Linked by Thom Holwerda on Sat 2nd Feb 2013 00:02 UTC, submitted by MOS6510
Apple "Thirty years ago, Apple unveiled the Apple Lisa, a pioneering machine that introduced the mouse-driven graphical user interface to a wide audience and opened a new chapter in personal computer history. The Mac borrowed heavily from the Lisa, and the Mac went on to great things while the Lisa floundered. As a result, it's tempting to treat the Lisa as merely a footnote in the history of Apple. But as anyone who has used a real Lisa knows, Apple's first GUI-based computer played host to many distinctive quirks and traits that tend to get overlooked in the history books. The machine's 30th anniversary is as good a time as any to take a look at a handful of both odd and useful features that truly made the Lisa something unique." A bit lacking in the meat department, but still fun.
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RE[7]: No
by UltraZelda64 on Sun 3rd Feb 2013 20:56 UTC in reply to "RE[6]: No"
UltraZelda64
Member since:
2006-12-05

Considering the price I don't thing it really mattered if it was crap or the best thing since sliced bread: no one could afford one.

Actually, something that costs so much that no normal person can afford damn well better be top-notch quality! So the few people who paid out their ass just got a buggy, poorly designed system? Wow... seriously, it's almost starting to seem like this thing was specially designed to be a failure.

Reply Parent Score: 2

RE[8]: No
by MOS6510 on Mon 4th Feb 2013 05:53 in reply to "RE[7]: No"
MOS6510 Member since:
2011-05-12

Why is it a buggy system? I have a feeling you're saying this because of the date "limitation". I don't think there are many computers that would last 12 years. The Amiga came and went after the Lisa before the year 1995 arrived.

The Lisa may have been expensive, but so was the IBM PC. The IBM PC was even more expensive and it was the lesser computer (if you forget about available software).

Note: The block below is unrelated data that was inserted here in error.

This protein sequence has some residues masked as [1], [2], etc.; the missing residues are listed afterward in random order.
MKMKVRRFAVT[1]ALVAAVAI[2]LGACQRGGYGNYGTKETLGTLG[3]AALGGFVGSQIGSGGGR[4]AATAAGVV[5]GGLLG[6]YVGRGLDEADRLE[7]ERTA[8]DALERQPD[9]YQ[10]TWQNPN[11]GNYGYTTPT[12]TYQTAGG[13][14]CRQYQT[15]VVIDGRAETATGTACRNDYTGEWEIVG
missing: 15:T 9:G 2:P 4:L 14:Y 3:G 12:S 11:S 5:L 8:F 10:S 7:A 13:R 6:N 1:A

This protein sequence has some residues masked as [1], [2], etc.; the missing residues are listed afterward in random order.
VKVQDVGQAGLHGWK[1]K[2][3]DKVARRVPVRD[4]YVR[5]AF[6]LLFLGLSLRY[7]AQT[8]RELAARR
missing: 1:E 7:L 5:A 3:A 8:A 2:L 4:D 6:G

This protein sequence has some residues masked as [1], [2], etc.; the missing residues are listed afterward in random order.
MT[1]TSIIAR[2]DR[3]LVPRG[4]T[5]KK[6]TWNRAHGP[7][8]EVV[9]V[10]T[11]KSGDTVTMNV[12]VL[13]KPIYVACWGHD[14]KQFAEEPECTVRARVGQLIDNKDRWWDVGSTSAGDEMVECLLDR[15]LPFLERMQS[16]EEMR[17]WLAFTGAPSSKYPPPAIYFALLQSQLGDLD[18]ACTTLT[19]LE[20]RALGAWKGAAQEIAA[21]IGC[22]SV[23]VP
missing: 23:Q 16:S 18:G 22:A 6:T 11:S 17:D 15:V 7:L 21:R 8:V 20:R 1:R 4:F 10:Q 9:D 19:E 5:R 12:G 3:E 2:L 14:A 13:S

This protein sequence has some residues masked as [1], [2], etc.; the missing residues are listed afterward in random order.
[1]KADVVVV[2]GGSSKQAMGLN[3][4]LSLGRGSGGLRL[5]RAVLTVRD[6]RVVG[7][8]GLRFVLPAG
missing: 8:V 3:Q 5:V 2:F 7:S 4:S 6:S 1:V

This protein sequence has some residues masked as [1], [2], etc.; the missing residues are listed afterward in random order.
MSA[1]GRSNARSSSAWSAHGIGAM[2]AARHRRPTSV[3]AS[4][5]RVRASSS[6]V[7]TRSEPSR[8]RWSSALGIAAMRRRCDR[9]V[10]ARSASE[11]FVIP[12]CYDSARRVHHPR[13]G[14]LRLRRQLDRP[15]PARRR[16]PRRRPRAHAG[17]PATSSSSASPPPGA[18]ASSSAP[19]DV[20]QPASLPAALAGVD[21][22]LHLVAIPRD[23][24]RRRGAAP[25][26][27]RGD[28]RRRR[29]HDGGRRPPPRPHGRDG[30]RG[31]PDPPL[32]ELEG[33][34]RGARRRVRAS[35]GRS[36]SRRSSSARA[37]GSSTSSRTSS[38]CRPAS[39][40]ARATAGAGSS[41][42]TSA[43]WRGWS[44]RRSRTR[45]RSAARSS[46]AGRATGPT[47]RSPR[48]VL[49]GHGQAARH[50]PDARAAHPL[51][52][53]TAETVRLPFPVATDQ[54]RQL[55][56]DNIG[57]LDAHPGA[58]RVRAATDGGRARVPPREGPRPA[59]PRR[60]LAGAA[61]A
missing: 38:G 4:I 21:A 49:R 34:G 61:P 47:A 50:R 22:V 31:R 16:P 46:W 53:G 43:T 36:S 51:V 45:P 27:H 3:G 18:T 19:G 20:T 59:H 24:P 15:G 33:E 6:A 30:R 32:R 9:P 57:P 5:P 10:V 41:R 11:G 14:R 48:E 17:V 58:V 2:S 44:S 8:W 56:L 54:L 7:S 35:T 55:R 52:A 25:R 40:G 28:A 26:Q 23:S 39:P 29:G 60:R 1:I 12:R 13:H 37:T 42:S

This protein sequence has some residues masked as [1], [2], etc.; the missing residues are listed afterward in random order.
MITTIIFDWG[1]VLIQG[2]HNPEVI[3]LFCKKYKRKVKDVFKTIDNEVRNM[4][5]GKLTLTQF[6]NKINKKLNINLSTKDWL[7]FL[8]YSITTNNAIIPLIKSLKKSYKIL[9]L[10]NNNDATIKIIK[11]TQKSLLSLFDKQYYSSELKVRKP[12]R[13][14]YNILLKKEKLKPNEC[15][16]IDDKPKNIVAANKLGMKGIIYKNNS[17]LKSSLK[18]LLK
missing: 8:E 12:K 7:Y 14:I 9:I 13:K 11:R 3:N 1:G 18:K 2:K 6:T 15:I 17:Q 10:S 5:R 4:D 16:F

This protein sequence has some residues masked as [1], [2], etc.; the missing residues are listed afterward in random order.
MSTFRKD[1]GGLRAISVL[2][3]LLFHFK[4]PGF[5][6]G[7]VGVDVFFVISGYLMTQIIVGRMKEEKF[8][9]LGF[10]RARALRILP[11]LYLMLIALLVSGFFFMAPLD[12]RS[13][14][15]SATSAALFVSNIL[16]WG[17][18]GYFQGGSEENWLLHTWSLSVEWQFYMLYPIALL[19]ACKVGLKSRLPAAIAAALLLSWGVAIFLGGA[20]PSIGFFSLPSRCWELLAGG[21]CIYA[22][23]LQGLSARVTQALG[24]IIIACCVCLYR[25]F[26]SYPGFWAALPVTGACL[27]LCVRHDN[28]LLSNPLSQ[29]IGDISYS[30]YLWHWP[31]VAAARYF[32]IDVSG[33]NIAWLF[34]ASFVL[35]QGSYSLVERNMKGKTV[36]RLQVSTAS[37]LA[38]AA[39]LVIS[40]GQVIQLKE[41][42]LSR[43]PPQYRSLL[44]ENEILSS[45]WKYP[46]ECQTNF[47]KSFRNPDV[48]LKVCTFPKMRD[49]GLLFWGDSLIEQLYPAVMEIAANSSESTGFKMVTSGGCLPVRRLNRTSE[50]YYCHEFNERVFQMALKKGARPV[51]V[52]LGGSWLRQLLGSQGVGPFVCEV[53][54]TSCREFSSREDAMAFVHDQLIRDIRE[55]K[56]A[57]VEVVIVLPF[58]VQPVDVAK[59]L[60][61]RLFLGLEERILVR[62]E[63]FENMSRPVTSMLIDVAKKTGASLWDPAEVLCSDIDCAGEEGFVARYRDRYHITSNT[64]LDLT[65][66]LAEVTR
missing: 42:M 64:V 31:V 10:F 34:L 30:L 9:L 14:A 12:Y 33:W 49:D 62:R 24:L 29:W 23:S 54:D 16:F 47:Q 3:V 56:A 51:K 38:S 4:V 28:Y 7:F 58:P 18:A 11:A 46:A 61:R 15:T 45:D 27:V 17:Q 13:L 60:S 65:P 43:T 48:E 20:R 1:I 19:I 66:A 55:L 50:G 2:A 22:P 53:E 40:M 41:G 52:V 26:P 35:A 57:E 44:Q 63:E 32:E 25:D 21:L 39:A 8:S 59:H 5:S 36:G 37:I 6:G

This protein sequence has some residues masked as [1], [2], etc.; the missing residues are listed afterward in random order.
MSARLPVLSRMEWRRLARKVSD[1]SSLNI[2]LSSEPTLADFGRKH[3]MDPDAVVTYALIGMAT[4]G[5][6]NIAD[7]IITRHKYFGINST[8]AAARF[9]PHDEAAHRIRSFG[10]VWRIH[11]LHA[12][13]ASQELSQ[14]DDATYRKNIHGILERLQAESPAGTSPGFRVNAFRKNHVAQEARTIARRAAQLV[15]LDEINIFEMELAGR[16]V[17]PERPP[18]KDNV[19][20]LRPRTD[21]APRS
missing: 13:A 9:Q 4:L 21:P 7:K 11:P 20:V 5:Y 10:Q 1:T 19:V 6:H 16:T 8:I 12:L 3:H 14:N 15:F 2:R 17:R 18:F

The targeted audience wasn't, probably, the people at home, but the business world, just like the IBM PC. During that time people used home computers at home like the VIC-20, Commodore 64, ZX Spectrum and later the MSX line, Atari ST, Amiga.

It does make you wonder why these home computers were more fun, had better sounds/graphics and even better GUIs than the Lisa/Mac/PC, but were much cheaper and why the PC still won out in the end.

Reply Parent Score: 2

RE[9]: No
by zima on Wed 6th Feb 2013 18:36 in reply to "RE[8]: No"
zima Member since:
2005-07-06

It does make you wonder why these home computers were more fun, had better sounds/graphics and even better GUIs than the Lisa/Mac/PC, but were much cheaper and why the PC still won out in the end.

I guess it was a combination of two primary factors. At first (at the beginning): "no one was ever fired for buying IBM".

And the second: ...just look at the proportions in the graph at http://arstechnica.com/features/2005/12/total-share/5/ (also page 6). With such onslaught, the economies of scale did the rest - and the PC became the best choice from some point on.


BTW Lisa - one Lisa 2 used as a web server: http://www.lisa2.com/
Now I'll perhaps find some emulator...

Edited 2013-02-06 18:45 UTC

Reply Parent Score: 2